Since many people are discussing their early memories of “Star Trek” on the 50th anniversary of its premiere, here are some of mine:
I was twelve. The old saying “The Golden Age of science fiction is twelve” does have some truth to it. My parents both loved SF, so we were all gathered in front of the TV to see this new show. I had loved “Twilight Zone” and “The Outer Limits,” but this was different — it wasn’t an anthology, but an ongoing series.
I remember thinking the design of the Enterprise was weird and didn’t make sense. But other than that, I loved the show. The costumes were not the usual “futuristic” stuff I’d seen elsewhere, but did look futuristic in their own way. Spock was seriously cool, even though I thought humanoid aliens were ridiculously unlikely. (His half-human parentage wasn’t mentioned in the premiere episode, so far as I remember; I would have balked even more at that.) The transporter was nifty. Phasers were beyond nifty. Kirk was charming and smart and generally a solid hero.
I knew that a lot of the science and technology was nonsense, but I didn’t care — the show’s creators had at least tried, rather than going for pure fantasy like so much alleged SF. I was old enough to understand that they were limited in what they could do. And we had heroes, and action, and monsters, and pretty women in short skirts (I had already hit puberty), and most importantly, it wasn’t condescending. It didn’t go in with the presumption that science fiction adventure was all junk aimed at kids, or that the audience didn’t know any science whatsoever.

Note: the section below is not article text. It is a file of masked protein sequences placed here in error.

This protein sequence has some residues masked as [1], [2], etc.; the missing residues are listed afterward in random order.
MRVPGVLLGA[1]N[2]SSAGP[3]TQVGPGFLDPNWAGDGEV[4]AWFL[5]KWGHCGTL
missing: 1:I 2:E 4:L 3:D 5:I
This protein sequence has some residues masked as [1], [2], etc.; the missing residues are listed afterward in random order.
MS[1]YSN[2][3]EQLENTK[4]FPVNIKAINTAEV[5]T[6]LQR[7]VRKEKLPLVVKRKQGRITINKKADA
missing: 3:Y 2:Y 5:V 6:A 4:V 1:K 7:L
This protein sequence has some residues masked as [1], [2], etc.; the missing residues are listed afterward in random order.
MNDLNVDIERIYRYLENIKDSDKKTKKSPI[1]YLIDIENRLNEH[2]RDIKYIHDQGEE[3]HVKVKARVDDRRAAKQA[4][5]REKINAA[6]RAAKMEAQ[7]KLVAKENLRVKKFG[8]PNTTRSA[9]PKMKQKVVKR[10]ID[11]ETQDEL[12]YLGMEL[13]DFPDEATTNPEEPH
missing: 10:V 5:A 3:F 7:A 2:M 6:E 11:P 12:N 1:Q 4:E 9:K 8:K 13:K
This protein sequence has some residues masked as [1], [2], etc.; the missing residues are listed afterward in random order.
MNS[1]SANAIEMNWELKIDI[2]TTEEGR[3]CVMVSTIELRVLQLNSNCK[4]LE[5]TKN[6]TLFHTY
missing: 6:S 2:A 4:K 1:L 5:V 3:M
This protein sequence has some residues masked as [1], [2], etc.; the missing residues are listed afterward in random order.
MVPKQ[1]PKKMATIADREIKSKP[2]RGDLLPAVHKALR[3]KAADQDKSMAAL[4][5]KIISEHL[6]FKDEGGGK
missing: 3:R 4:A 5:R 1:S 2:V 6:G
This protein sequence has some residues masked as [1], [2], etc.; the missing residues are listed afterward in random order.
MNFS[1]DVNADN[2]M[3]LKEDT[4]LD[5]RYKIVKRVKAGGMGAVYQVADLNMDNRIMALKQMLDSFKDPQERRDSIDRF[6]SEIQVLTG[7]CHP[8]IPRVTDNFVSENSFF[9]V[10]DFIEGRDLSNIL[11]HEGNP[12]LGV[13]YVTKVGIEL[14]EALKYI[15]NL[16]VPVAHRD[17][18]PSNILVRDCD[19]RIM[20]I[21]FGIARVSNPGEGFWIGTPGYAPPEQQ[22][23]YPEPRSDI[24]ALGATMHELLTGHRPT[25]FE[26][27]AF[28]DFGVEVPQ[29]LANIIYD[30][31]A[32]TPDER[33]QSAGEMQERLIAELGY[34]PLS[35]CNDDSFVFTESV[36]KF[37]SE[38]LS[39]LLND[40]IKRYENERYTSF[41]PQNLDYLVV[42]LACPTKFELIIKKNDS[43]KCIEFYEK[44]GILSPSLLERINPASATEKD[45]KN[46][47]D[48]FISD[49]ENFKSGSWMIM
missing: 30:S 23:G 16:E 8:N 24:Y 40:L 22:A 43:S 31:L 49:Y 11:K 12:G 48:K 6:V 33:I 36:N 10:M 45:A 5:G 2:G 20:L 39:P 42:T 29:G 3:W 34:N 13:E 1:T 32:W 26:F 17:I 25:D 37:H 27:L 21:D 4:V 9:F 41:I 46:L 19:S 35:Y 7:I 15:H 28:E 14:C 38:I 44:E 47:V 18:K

I knew it wasn’t up to the standards of the best written SF, but it was still better than anything else I’d seen on TV or in the movies. (I hadn’t seen “Forbidden Planet” or a few other classics yet.)
I loved it. My mother did, too, and most of my siblings. Dad appreciated the effort, but thought it fell short in too many ways.
As the series continued, there were good episodes and bad — I found “Let This Be Your Last Battlefield” horrendously preachy, and “The Way to Eden” patronizing and stupid, and the less said about “Spock’s Brain” the better — but watching it was still usually a highlight of my week. I was disappointed when it was cancelled; I had hoped that it might recover from the weak third season and get better. I wasn’t heartbroken, though, because the novelty had worn off and the average quality really had slumped in the third season.
The real disappointment was the long wait before we got any more SF on TV that was even remotely as good.